The Flinchum File

Thoughtful Economic Analysis and Existential Opinions
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Back in 1972, I worked through the math supporting the economic Law of Comparative Advantage, which explained how globalization increased GDP, and I have been a “globalist” ever since, even now when it is an unpopular position.  In fact, most economists are still globalists, even if they won’t currently admit to it.  But the globalization we have witnessed since the mid-1990’s is not our first experience with globalization.  The first experience was in the early 1900’s.  Sadly, both experiences ended unhappily.

In both cases, GDP did increase nicely, because the “pie” increased nicely, although workers didn’t share fairly.  The rich got richer, and the poor got babies, as is usual. In the first experience, we didn’t have to deal with the social problems of globalization, as world trade was fractured by World War I. But, economists did learn that unequal distribution of the benefits of globalization will produce a real social problem.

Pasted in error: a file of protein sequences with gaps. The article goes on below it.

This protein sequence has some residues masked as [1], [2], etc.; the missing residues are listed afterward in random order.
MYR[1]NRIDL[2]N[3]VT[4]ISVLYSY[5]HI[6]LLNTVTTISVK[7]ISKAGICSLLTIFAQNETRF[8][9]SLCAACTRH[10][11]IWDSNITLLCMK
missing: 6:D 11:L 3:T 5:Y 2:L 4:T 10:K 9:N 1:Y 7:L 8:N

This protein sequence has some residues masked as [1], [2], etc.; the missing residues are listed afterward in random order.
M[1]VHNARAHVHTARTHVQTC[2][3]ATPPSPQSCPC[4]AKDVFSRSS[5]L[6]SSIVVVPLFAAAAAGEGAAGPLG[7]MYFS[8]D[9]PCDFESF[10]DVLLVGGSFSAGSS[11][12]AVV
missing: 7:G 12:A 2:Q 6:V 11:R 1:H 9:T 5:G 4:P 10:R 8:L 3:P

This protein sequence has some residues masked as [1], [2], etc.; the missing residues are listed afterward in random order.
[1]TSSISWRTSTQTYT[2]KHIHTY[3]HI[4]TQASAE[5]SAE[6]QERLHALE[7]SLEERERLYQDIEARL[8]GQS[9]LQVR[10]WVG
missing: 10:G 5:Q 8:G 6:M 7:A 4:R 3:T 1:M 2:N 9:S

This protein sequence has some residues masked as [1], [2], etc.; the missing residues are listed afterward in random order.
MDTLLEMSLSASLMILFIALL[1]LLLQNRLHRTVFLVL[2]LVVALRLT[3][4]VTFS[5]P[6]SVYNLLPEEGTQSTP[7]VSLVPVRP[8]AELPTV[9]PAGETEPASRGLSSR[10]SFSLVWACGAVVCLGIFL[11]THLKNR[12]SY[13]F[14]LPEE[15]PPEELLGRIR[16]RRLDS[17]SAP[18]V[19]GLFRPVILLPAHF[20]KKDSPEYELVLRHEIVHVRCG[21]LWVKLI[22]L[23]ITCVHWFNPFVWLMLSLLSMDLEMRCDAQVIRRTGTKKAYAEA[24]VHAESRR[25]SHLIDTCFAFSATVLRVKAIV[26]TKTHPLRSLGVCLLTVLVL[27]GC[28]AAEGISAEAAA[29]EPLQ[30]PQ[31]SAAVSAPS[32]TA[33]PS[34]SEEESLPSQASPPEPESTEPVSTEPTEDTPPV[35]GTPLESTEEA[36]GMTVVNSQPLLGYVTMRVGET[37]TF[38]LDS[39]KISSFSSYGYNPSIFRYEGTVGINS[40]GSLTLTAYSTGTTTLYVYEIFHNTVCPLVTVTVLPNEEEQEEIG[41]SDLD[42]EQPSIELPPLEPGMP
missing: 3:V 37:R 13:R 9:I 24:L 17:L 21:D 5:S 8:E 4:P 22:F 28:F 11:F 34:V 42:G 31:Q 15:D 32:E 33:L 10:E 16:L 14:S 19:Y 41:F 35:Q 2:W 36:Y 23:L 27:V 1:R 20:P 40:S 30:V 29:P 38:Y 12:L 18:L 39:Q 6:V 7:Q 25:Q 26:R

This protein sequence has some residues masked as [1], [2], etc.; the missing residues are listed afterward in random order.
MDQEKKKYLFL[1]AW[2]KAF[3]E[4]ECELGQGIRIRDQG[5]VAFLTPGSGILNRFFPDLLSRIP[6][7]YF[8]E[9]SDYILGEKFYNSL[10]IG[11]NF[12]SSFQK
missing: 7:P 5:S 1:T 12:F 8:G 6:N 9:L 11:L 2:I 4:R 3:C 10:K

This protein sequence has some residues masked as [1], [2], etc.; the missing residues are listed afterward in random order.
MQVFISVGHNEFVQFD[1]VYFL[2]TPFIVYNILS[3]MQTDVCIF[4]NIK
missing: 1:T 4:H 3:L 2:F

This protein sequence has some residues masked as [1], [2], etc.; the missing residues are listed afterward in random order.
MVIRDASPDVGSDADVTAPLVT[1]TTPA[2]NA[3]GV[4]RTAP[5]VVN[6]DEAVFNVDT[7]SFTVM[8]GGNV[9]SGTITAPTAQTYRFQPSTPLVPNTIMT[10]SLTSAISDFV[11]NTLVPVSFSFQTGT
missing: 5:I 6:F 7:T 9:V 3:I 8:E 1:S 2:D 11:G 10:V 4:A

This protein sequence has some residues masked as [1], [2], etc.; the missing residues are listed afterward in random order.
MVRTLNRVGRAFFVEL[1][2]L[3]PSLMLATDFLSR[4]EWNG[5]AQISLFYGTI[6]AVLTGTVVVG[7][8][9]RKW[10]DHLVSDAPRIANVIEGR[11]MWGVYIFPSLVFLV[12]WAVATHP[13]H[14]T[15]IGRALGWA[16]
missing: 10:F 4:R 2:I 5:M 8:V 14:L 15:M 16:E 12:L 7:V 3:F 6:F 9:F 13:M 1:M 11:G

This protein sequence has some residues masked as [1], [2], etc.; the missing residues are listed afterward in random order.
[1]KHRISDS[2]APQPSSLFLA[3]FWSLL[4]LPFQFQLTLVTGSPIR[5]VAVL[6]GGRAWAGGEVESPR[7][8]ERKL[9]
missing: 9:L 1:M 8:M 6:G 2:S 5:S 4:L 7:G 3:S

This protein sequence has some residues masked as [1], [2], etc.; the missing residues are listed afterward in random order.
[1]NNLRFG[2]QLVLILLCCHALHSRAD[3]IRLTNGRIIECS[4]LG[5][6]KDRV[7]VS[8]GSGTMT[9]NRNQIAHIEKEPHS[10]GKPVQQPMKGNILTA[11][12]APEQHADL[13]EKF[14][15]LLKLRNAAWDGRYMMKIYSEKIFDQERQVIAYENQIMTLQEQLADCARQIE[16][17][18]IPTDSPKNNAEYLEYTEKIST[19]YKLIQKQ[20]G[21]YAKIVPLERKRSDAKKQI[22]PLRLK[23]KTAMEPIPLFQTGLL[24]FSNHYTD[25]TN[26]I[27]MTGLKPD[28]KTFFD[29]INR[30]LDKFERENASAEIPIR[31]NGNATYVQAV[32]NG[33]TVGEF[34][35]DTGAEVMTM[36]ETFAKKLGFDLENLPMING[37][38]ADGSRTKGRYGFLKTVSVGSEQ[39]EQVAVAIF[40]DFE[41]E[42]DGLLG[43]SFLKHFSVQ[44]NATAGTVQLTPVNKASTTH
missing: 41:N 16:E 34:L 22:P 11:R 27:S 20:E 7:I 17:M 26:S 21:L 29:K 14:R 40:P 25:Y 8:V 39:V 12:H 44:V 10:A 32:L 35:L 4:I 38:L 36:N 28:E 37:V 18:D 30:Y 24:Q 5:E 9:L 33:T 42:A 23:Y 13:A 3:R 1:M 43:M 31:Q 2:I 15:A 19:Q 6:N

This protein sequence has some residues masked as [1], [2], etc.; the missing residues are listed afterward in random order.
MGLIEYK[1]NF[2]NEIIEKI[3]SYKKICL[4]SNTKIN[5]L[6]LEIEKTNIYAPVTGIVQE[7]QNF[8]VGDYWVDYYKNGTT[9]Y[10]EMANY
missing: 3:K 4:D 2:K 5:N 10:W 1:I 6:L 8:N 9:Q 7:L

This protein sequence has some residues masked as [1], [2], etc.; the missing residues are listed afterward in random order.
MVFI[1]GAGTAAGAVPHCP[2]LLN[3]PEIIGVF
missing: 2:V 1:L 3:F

That’s why legions of economists gave Congressional testimony during the 1990’s that job retraining and relocation assistance was necessary  to prevent the social problems of globalization.  Naturally, Congress did nothing, saying they didn’t want to “pick winners and losers.”  By doing nothing, they made losers out of millions of Americans, whose jobs went overseas!  This gave birth to populism in America.  (Read Hillbilly Elegy by J.D. Vance.)

I was a big supporter of NAFTA, which needed to be updated but certainly not trashed.  While NAFTA II has a few warts, it is clearly better than no NAFTA at all!  Right now, it is waiting approval by the Democratic House.  Shame on the Democrats if they allow NAFTA wallow and die!